/ sports climb anchor

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leehawkins - on 12 Aug 2012
hi, what is the best equipment to use to anchor yourself at top of sports route, i used 4 quickdraws (join 2 together to extend) and then rethread rope. is this ok to do as it was my first ever sport climb

thanks
lee
Fraser on 12 Aug 2012
In reply to leehawkins:

Probably ok, but I prefer a screw-gate on a short sling (tied to belay loop in advance), and connect that to a common link on the lower-off ie the chain connecting the two bolts. If there's no chain, then I often use another quickdraw to connect one bolt to my sling so I'm connected to both bolts, and at least one on those connections always has a screwgate.

And always check and double check before you disconnect anything. Oh, and always pull through some rope and tie the bight onto a crab on your harness, in case you drop it during the rethreading process.

Further info here: http://www.ukclimbing.com/articles/page.php?id=265
leehawkins - on 12 Aug 2012
In reply to leehawkins: In reply to Fraser: thanks fraser, i done what you said with the slack and tie a knot so the rope dont drop. this was the only part of the climb (rethreading) i wasent 100% sure about and now ive done it i cant wait to climb more.
ciaran1999 - on 12 Aug 2012
In reply to leehawkins:
Attach a sling and screwgate to your harness using a larks foot. bring one extra screw gate krab for change-over at the top.

The fastest and cleanest way is to pull up about one metre of slack and clove hitch this to the belay loop on your harness, this protects you from anchor failure via the last quickdraw before the anchor, and prevents you dropping the rope.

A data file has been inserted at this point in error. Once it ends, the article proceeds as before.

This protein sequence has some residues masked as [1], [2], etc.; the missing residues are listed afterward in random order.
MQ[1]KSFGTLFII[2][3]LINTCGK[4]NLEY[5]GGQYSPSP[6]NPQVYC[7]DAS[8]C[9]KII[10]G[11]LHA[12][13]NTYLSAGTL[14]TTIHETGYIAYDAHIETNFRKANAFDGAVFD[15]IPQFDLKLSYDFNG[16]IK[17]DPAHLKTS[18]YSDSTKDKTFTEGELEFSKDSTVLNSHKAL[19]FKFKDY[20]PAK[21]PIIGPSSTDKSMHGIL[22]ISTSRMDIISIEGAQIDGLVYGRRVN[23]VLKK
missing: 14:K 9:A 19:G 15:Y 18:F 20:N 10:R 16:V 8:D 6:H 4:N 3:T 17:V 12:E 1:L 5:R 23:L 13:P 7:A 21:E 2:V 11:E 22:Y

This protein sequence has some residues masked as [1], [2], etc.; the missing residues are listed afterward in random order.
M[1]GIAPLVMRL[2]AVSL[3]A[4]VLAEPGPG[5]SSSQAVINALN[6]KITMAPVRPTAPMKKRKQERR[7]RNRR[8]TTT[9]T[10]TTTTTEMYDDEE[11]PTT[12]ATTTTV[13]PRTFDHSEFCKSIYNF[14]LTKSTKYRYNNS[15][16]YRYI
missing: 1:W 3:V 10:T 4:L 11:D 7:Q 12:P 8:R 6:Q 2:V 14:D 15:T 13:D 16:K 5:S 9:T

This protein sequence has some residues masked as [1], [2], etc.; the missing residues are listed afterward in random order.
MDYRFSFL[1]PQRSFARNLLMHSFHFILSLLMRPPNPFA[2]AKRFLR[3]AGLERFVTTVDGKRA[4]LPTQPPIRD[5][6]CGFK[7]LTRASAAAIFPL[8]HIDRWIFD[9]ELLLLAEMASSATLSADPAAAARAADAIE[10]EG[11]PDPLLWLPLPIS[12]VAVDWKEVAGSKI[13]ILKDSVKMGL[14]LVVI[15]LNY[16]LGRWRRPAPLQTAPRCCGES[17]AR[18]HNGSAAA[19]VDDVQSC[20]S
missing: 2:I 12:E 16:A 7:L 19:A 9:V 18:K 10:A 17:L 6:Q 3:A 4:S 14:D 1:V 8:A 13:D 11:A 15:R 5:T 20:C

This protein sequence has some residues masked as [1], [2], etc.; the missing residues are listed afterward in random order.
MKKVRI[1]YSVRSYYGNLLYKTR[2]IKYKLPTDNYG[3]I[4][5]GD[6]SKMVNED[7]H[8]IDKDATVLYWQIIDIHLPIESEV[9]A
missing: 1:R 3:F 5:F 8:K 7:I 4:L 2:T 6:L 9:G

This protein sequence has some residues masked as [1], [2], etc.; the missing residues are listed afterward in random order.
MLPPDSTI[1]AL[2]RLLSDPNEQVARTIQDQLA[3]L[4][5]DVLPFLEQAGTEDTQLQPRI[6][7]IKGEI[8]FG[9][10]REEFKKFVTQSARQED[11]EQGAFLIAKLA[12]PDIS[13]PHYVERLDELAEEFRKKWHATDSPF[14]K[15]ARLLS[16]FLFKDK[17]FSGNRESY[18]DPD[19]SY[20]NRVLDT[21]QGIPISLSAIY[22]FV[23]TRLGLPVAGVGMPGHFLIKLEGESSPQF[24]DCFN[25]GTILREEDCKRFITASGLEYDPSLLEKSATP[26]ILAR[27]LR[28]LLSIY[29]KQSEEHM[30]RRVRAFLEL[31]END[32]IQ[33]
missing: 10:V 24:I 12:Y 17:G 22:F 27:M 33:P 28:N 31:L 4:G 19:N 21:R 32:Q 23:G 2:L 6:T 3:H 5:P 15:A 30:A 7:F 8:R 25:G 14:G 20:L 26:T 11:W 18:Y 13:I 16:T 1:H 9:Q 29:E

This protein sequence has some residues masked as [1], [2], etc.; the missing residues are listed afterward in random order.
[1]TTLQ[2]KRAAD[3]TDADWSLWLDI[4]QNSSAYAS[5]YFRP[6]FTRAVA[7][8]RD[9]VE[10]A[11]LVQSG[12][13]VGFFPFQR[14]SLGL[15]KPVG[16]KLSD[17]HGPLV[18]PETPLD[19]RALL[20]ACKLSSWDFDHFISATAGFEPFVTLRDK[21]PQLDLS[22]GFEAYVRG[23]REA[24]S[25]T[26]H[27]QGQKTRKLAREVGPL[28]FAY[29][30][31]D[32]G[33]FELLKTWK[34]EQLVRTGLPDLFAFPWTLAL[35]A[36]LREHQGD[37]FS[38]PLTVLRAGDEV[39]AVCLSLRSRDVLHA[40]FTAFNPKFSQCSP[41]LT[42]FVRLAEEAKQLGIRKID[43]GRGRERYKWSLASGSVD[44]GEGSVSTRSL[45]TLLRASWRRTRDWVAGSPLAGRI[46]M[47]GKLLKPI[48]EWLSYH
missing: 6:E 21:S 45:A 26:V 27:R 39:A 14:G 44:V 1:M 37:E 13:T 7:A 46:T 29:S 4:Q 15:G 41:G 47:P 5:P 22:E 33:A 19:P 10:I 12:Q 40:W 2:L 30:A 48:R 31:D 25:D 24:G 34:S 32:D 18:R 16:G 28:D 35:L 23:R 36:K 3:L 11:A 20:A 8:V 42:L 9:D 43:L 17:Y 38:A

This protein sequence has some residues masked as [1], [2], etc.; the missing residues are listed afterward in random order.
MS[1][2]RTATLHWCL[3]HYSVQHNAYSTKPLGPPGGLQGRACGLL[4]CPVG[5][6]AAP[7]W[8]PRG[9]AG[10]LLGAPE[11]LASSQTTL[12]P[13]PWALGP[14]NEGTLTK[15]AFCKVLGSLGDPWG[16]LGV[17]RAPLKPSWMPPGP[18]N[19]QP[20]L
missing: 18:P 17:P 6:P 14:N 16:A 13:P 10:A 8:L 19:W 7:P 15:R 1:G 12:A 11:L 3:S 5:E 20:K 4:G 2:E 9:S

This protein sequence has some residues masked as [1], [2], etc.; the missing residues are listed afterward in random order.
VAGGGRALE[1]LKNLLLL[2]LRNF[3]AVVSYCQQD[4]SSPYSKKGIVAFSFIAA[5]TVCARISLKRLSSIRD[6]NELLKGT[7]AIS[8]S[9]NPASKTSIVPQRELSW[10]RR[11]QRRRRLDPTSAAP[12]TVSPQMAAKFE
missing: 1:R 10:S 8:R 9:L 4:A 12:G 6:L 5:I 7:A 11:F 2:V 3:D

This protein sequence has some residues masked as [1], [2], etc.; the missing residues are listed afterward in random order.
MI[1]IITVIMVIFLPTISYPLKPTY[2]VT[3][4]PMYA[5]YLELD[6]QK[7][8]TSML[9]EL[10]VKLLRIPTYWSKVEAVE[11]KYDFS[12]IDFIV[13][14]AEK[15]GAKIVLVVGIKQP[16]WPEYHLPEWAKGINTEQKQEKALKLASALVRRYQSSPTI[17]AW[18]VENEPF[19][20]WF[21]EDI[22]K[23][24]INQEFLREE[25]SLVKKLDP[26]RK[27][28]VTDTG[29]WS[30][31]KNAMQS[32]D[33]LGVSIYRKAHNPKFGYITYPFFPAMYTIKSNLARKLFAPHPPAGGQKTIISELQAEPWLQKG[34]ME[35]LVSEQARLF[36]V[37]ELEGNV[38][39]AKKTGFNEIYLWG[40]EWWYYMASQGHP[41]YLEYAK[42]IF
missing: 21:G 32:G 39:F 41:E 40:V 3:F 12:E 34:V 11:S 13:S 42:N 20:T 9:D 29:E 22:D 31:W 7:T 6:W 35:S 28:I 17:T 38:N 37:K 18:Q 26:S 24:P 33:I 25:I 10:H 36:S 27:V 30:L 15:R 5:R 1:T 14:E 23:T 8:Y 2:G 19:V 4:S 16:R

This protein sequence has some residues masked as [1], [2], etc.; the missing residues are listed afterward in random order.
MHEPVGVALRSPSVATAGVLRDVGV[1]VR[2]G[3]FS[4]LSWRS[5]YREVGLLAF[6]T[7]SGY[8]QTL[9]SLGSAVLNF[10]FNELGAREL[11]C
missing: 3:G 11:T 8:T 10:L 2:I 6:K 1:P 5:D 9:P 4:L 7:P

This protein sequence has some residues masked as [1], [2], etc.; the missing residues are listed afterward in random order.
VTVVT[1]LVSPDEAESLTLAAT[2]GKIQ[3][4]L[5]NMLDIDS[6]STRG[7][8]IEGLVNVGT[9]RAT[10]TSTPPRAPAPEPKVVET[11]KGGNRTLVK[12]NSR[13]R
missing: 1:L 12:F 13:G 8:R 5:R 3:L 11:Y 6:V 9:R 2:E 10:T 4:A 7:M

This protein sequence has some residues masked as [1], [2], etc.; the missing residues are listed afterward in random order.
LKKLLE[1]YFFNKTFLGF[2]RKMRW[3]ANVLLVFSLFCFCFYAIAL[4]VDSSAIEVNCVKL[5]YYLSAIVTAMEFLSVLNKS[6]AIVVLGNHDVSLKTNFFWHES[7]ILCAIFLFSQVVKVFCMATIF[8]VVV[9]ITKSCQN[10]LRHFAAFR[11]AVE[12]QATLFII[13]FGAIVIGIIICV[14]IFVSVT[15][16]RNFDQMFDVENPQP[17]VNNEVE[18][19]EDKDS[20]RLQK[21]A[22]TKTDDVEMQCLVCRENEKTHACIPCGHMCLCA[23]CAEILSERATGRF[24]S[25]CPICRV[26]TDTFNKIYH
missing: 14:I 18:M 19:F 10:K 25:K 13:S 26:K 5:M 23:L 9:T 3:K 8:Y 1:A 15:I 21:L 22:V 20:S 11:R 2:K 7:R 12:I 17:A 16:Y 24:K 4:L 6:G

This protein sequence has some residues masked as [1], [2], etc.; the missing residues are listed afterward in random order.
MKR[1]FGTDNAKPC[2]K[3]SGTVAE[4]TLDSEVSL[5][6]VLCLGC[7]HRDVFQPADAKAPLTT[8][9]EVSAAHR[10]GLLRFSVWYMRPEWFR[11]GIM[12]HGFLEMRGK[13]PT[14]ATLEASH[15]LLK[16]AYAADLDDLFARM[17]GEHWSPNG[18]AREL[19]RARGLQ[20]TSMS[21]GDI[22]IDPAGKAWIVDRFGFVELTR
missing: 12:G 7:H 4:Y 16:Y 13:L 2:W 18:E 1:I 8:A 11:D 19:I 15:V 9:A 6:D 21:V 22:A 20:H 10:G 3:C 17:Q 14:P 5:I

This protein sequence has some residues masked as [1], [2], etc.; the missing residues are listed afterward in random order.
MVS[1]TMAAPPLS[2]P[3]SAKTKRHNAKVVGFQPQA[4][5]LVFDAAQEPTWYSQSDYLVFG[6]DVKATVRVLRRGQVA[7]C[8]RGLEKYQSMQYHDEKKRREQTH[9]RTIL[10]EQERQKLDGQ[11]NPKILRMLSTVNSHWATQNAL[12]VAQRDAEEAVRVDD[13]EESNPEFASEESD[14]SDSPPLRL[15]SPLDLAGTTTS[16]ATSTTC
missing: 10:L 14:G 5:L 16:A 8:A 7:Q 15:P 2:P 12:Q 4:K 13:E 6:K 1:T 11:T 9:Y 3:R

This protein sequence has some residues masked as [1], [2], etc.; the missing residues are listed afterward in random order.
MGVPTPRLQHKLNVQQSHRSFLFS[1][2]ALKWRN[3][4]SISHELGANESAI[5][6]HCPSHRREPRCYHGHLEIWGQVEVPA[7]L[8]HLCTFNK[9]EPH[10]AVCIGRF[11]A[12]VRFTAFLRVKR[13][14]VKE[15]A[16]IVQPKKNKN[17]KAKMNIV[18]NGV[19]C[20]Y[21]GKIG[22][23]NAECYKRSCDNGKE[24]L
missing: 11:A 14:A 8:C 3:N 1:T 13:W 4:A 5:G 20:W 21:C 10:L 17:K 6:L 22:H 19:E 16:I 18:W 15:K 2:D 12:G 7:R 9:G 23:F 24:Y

Untie completely the figure 8 or bowline with which you are tied in and pass the end of the rope through the two anchors and re-tie through your harness. the one metre of slack should be enough to thread the anchors unless the anchors are far away.

Undo the clove hitch and check the rope runs in a straight line from you, through the anchors and to your belayer. get your belayer to pull in tight on the rope and unclip the sling from the anchor and lower off.

This is much better and quicker than the method in the link, requires less rope and will result in a much smaller fall in the event of an anchor failure. Hope this helps!
Martin W on 12 Aug 2012
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beychae - on 12 Aug 2012
In reply to leehawkins:

The BMC have a video which shows this quite well, and shows both options:
http://www.thebmc.co.uk/how-to-lower-off-from-a-sport-climb

If the video isn't appearing in the webpage (doesn't for me) you can download it directly:
http://www.thebmc.co.uk/bmcNews/media/u_content/Media/technical_videos/loweroff_max.flv

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